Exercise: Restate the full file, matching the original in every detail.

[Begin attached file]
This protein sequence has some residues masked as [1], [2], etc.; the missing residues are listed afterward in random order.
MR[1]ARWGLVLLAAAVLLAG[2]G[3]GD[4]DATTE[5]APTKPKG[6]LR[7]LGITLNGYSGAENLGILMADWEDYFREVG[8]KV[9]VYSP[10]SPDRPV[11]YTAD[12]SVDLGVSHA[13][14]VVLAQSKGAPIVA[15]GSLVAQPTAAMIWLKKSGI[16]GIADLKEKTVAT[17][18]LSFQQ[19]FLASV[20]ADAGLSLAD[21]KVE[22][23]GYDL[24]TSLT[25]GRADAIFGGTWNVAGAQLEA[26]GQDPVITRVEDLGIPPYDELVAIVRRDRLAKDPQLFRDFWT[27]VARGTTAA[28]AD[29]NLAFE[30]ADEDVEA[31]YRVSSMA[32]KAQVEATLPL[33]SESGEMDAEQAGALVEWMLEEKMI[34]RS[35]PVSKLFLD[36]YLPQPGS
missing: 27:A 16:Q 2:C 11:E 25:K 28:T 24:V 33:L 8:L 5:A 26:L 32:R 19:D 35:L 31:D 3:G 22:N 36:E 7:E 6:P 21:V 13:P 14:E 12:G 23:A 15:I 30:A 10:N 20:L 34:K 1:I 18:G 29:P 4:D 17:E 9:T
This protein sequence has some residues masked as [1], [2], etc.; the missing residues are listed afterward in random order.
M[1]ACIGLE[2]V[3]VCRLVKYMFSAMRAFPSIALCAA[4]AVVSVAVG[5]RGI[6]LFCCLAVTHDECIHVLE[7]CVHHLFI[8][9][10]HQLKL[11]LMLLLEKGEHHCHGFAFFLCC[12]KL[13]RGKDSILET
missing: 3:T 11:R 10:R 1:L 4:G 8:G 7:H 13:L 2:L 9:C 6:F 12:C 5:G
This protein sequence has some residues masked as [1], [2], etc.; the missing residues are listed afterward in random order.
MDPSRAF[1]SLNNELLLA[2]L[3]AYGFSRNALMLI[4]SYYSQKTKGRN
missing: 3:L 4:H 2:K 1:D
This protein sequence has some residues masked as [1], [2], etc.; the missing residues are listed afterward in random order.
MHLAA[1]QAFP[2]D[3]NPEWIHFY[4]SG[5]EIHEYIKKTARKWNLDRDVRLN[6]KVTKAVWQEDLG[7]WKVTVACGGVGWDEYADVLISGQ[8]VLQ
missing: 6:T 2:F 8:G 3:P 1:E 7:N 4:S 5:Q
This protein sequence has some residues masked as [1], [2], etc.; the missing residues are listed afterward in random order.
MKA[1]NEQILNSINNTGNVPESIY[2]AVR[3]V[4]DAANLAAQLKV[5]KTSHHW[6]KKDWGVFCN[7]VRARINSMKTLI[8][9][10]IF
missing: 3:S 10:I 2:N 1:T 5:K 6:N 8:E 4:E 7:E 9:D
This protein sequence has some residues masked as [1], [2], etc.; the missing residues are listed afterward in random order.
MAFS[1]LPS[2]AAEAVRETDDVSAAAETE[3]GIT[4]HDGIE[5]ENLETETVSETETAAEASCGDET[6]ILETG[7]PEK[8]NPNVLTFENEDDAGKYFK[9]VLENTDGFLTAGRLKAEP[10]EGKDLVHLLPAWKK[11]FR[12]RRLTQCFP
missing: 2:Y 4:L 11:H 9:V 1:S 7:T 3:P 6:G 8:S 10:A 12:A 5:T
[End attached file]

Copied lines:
This protein sequence has some residues masked as [1], [2], etc.; the missing residues are listed afterward in random order.
MR[1]ARWGLVLLAAAVLLAG[2]G[3]GD[4]DATTE[5]APTKPKG[6]LR[7]LGITLNGYSGAENLGILMADWEDYFREVG[8]KV[9]VYSP[10]SPDRPV[11]YTAD[12]SVDLGVSHA[13][14]VVLAQSKGAPIVA[15]GSLVAQPTAAMIWLKKSGI[16]GIADLKEKTVAT[17][18]LSFQQ[19]FLASV[20]ADAGLSLAD[21]KVE[22][23]GYDL[24]TSLT[25]GRADAIFGGTWNVAGAQLEA[26]GQDPVITRVEDLGIPPYDELVAIVRRDRLAKDPQLFRDFWT[27]VARGTTAA[28]AD[29]NLAFE[30]ADEDVEA[31]YRVSSMA[32]KAQVEATLPL[33]SESGEMDAEQAGALVEWMLEEKMI[34]RS[35]PVSKLFLD[36]YLPQPGS
missing: 27:A 16:Q 2:C 11:E 25:K 28:T 24:V 33:L 8:L 5:A 26:L 32:R 19:D 35:L 31:D 3:G 22:N 36:E 7:E 6:P 21:V 13:P 14:E 12:G 23:A 15:I 30:A 10:N 20:L 34:K 1:I 18:G 29:P 4:D 17:E 9:T
This protein sequence has some residues masked as [1], [2], etc.; the missing residues are listed afterward in random order.
M[1]ACIGLE[2]V[3]VCRLVKYMFSAMRAFPSIALCAA[4]AVVSVAVG[5]RGI[6]LFCCLAVTHDECIHVLE[7]CVHHLFI[8][9][10]HQLKL[11]LMLLLEKGEHHCHGFAFFLCC[12]KL[13]RGKDSILET
missing: 3:T 11:R 10:R 1:L 4:G 8:G 7:H 13:L 2:L 9:C 6:F 12:C 5:G
This protein sequence has some residues masked as [1], [2], etc.; the missing residues are listed afterward in random order.
MDPSRAF[1]SLNNELLLA[2]L[3]AYGFSRNALMLI[4]SYYSQKTKGRN
missing: 3:L 4:H 2:K 1:D
This protein sequence has some residues masked as [1], [2], etc.; the missing residues are listed afterward in random order.
MHLAA[1]QAFP[2]D[3]NPEWIHFY[4]SG[5]EIHEYIKKTARKWNLDRDVRLN[6]KVTKAVWQEDLG[7]WKVTVACGGVGWDEYADVLISGQ[8]VLQ
missing: 6:T 2:F 8:G 3:P 1:E 7:N 4:S 5:Q
This protein sequence has some residues masked as [1], [2], etc.; the missing residues are listed afterward in random order.
MKA[1]NEQILNSINNTGNVPESIY[2]AVR[3]V[4]DAANLAAQLKV[5]KTSHHW[6]KKDWGVFCN[7]VRARINSMKTLI[8][9][10]IF
missing: 3:S 10:I 2:N 1:T 5:K 6:N 8:E 4:E 7:E 9:D
This protein sequence has some residues masked as [1], [2], etc.; the missing residues are listed afterward in random order.
MAFS[1]LPS[2]AAEAVRETDDVSAAAETE[3]GIT[4]HDGIE[5]ENLETETVSETETAAEASCGDET[6]ILETG[7]PEK[8]NPNVLTFENEDDAGKYFK[9]VLENTDGFLTAGRLKAEP[10]EGKDLVHLLPAWKK[11]FR[12]RRLTQCFP
missing: 2:Y 4:L 11:H 9:V 1:S 7:T 3:P 6:G 8:S 10:A 12:A 5:T